“History doesn’t repeat itself, but it does rhyme.” ~ Mark Twain
Would it surprise any of you if I told you The Venus Project is over a century old? Okay, well not The Venus Project specifically, but the notion of a centrally planned and hyper-efficient city, or collective of planned cities, with an omniscient and benevolent central authority with a stated purpose of promoting minimal environmental impact, and equality for all peoples? It is of course a bold claim that any one individual holds the proper socio-economic algorithm to fulfill, or even orchestrate such an endeavor, but that hasn’t stopped some from advocating for such a system.
Before Jacque Fresco and his Venus Project, there was another visionary building the world of tomorrow, King C. Gillette. If you read the article I published last week here on Individuals Talking Back, you’ll remember Gillette was the safety razor magnate and self-proclaimed Socialist Utopian that planned to build the city Metropolis atop Niagara Falls. In his book The Human Drift (1894), Gillette describes in detail his vision for the mega-city that will house all 60 million or so North Americans, bringing the population under one common organization for the purpose of eradicating poverty and sparing the environment. The city was laid out to house the masses in neatly constructed apartments that wasted no space, would be positioned in short distance from each factory that was required to produce the necessities of the population, and were even made entirely out of porcelain for ease of cleaning.
In another work of Gillette, World Corporation (1910), he further describes how the organization would come to oversee the development of Metropolis and ensuring that all of the world’s population would participate in the vision, which by the time of his writing he believed there would be a few strategically placed cities similar to Metropolis to incorporate the entirety of the world. The means by which he imagined the world would be brought under the organizational fold, was through The World Corporation, which he filed with the state of Arizona in June of the same year as the book’s publication. The sole purpose of The World Corporation was to purchase all other businesses, lands, capital, patents and any other rights throughout the world. Once the corporation was successful in acquiring the world’s assets, it would be understood that they would also then have all of the world’s inhabitants in the corporations employ. With a monopoly on world’s employment, The World Corporation would then be able to start ushering people into roles in constructing the Metropolis, assigning living quarters, and job placement based on the assessed skills of their new employees, and what was best for society, rather, the corporation.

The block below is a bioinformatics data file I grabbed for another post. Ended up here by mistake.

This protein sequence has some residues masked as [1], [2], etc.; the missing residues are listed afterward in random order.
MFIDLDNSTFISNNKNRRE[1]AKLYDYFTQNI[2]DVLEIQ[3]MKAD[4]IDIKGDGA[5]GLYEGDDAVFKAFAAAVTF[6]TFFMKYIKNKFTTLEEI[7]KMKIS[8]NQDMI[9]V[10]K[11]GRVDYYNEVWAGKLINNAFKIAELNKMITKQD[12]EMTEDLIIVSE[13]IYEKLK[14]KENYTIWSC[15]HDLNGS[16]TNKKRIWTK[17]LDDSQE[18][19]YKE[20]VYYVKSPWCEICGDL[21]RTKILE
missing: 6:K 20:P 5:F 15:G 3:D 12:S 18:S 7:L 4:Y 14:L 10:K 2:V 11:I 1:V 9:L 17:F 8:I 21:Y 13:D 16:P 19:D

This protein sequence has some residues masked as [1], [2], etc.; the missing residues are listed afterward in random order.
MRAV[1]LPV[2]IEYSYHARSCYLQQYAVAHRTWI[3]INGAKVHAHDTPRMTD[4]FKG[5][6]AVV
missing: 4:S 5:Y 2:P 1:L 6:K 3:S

Many of the advocates of the modern Venus Project would scoff at the notion of a one world corporation. The idea of a board of directors and a managerial hierarchy having a monopoly on employment, in effect holding the livelihood of an individual hostage by threat of termination from the only employer in the world for lack of compliance, would seem, and is, appalling. However, while most of the proponents of The Venus Project do not support corporations, let alone a corporation with a monopoly on employment, they are quick to advocate another form of monopoly, even if it is not viewed as one from their perspective.